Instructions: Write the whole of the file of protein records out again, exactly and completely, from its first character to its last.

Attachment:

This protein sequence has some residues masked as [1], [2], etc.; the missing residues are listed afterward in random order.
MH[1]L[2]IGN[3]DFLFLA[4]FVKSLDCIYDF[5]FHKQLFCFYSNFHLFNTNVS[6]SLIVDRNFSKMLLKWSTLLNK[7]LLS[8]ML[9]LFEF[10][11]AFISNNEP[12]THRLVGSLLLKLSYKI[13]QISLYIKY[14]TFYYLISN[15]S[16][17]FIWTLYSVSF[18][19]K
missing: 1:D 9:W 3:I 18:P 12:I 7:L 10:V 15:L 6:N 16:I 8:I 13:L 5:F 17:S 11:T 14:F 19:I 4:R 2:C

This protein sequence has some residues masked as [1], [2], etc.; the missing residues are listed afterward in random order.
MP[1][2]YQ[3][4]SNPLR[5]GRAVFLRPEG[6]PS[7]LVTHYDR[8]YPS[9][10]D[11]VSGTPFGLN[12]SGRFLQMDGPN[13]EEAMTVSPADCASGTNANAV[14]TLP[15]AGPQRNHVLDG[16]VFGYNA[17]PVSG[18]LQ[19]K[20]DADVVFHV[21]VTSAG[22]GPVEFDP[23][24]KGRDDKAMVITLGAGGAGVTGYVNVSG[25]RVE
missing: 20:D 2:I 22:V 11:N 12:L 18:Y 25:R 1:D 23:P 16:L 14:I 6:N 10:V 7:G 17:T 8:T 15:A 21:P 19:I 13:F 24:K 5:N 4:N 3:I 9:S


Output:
This protein sequence has some residues masked as [1], [2], etc.; the missing residues are listed afterward in random order.
MH[1]L[2]IGN[3]DFLFLA[4]FVKSLDCIYDF[5]FHKQLFCFYSNFHLFNTNVS[6]SLIVDRNFSKMLLKWSTLLNK[7]LLS[8]ML[9]LFEF[10][11]AFISNNEP[12]THRLVGSLLLKLSYKI[13]QISLYIKY[14]TFYYLISN[15]S[16][17]FIWTLYSVSF[18][19]K
missing: 1:D 9:W 3:I 18:P 12:I 7:L 10:V 15:L 6:N 16:I 8:I 13:L 5:F 17:S 11:T 14:F 19:I 4:R 2:C

This protein sequence has some residues masked as [1], [2], etc.; the missing residues are listed afterward in random order.
MP[1][2]YQ[3][4]SNPLR[5]GRAVFLRPEG[6]PS[7]LVTHYDR[8]YPS[9][10]D[11]VSGTPFGLN[12]SGRFLQMDGPN[13]EEAMTVSPADCASGTNANAV[14]TLP[15]AGPQRNHVLDG[16]VFGYNA[17]PVSG[18]LQ[19]K[20]DADVVFHV[21]VTSAG[22]GPVEFDP[23][24]KGRDDKAMVITLGAGGAGVTGYVNVSG[25]RVE
missing: 20:D 2:I 22:V 11:N 12:L 18:Y 25:R 1:D 23:P 16:L 14:I 6:N 10:V 7:G 17:T 8:T 15:A 21:P 19:I 13:F 24:K 5:N 4:N 3:I 9:S